Abstract: A physicist’s experience in science communication (SciComm), popular science (PopSci) and the teaching of a Science Matters (SciMat) course The Real World is presented and discussed. Recommendations for others are provided.
Abstract: Human history is the most important discipline of study. The complex system under study in history is a many-body system consisting of Homo sapiens—a (biological) material system. Consequently, history is a legitimate branch of science, since science is the study of Nature which includes all material systems. A historical process, expressed in the physics language, is the time development of a subset of or the whole system of Homo sapiens that happened during a time period of interest in the past. History is therefore the study of the past dynamics of this system. Historical processes are stochastic, resulting from a combination of contingency and necessity. Here, the nature of history is discussed from the perspective of complex systems. Human history is presented as an example of Science Matters. Examples of various scientific techniques in analyzing history are given. In particular, two unsuspected quantitative laws in Chinese history are shown. Applications of active walks to history are summarized. The “differences” between history and the natural sciences erroneously expressed in some history textbooks are clarified. The future of history, as a discipline in the universities, is discussed; recommendations are provided.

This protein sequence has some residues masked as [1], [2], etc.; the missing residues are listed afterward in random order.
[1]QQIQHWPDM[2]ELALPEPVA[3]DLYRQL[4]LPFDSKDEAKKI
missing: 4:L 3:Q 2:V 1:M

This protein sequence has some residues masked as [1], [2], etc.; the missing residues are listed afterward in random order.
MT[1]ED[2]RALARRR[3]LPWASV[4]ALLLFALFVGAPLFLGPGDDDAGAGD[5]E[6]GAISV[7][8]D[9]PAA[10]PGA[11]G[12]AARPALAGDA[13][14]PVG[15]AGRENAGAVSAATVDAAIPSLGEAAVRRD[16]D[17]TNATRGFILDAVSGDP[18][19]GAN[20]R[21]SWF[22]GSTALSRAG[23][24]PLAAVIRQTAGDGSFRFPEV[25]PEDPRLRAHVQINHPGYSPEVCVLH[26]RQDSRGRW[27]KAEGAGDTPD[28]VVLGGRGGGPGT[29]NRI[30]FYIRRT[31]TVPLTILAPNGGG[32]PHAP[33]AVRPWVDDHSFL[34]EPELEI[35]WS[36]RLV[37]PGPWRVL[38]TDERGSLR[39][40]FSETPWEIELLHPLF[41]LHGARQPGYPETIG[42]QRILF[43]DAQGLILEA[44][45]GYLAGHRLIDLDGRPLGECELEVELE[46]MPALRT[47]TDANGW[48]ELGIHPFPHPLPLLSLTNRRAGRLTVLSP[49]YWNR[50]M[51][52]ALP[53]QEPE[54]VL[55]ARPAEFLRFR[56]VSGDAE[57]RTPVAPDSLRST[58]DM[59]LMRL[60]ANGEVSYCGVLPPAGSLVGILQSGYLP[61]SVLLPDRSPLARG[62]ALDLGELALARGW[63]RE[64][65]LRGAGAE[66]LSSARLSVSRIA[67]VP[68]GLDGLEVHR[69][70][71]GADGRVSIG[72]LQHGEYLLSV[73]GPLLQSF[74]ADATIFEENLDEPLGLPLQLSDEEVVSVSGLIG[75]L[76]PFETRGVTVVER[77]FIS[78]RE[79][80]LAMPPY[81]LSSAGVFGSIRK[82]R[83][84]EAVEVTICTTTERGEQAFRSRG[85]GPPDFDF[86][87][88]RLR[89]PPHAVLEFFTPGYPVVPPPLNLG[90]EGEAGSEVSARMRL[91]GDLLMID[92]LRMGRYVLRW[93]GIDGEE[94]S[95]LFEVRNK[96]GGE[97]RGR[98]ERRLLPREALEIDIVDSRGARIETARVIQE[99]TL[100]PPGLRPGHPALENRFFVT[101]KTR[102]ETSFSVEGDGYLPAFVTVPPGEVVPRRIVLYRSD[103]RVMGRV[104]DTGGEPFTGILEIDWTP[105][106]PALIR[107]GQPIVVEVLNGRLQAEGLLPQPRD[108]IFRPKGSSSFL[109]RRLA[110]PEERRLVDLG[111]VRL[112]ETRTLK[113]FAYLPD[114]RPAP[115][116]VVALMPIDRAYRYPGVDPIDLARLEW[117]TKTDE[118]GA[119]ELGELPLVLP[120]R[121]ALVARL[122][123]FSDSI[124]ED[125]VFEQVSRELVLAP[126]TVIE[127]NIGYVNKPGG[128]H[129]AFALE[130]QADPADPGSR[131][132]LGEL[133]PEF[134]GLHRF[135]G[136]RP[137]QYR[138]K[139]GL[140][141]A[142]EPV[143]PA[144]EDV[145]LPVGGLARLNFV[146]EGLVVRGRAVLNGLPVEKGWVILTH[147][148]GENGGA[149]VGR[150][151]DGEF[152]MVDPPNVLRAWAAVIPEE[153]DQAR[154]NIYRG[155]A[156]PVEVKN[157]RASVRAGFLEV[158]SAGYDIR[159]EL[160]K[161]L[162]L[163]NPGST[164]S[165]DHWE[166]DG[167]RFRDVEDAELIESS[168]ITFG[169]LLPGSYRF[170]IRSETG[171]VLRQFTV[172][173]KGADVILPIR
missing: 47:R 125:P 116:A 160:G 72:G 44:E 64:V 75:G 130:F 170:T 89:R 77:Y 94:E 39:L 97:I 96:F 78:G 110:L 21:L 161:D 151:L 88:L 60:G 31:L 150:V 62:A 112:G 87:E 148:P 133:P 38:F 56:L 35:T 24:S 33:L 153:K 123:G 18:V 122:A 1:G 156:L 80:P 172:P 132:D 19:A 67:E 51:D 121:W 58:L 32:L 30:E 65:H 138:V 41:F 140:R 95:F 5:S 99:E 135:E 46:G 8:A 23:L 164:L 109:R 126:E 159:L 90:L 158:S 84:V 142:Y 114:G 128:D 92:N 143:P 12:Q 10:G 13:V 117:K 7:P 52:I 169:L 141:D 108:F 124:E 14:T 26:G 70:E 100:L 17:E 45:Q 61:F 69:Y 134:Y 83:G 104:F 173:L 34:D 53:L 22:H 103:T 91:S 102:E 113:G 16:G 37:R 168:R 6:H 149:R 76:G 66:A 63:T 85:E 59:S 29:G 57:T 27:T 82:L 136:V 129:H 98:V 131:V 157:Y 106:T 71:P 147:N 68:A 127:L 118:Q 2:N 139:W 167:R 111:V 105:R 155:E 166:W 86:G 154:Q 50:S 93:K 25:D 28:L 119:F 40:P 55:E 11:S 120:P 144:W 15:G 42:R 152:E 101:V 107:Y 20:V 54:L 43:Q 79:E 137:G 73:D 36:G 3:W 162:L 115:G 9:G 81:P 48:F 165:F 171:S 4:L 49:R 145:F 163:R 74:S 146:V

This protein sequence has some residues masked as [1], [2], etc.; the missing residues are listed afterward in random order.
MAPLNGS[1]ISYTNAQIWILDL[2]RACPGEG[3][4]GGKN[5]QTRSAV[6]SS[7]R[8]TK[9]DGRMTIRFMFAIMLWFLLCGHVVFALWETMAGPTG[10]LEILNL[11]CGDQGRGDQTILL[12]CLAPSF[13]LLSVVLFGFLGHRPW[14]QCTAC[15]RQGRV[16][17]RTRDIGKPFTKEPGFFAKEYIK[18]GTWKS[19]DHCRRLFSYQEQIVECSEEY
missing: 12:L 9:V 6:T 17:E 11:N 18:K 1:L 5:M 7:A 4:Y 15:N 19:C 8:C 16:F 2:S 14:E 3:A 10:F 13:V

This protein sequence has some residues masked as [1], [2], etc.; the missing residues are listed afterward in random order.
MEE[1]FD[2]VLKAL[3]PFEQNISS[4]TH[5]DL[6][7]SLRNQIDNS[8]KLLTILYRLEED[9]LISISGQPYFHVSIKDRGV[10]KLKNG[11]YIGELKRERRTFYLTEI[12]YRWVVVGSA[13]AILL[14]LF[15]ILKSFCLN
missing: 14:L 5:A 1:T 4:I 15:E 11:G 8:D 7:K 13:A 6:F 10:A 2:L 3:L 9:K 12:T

Abstract: Active walk (AW) is a paradigm for self-organization and pattern formation in simple and complex systems, originated by Lam in 1992. In an AW, the walker changes the deformable landscape as it walks and is influenced by the changed landscape in choosing its next step. Active walk models have been applied successfully to various biological, physical, geological and economic systems from both the natural and social sciences. More recently, it has been used to model human history. In Part I of this review, the birth of the AW paradigm, its basic concepts and formulations, a solvable two-site model, and the experiments and AW modeling of surface-reaction filamentary patterns are presented. Part II here continues with properties of AW, and applications of AW in non-living and living systems—including those from the social sciences and human history. (In particular, unsuspected quantitative laws and a prediction about the Chinese history are given.) A comment on the relationship between physics, social science and complex systems is provided. The review concludes with open problems in the form of workable research projects and general discussions.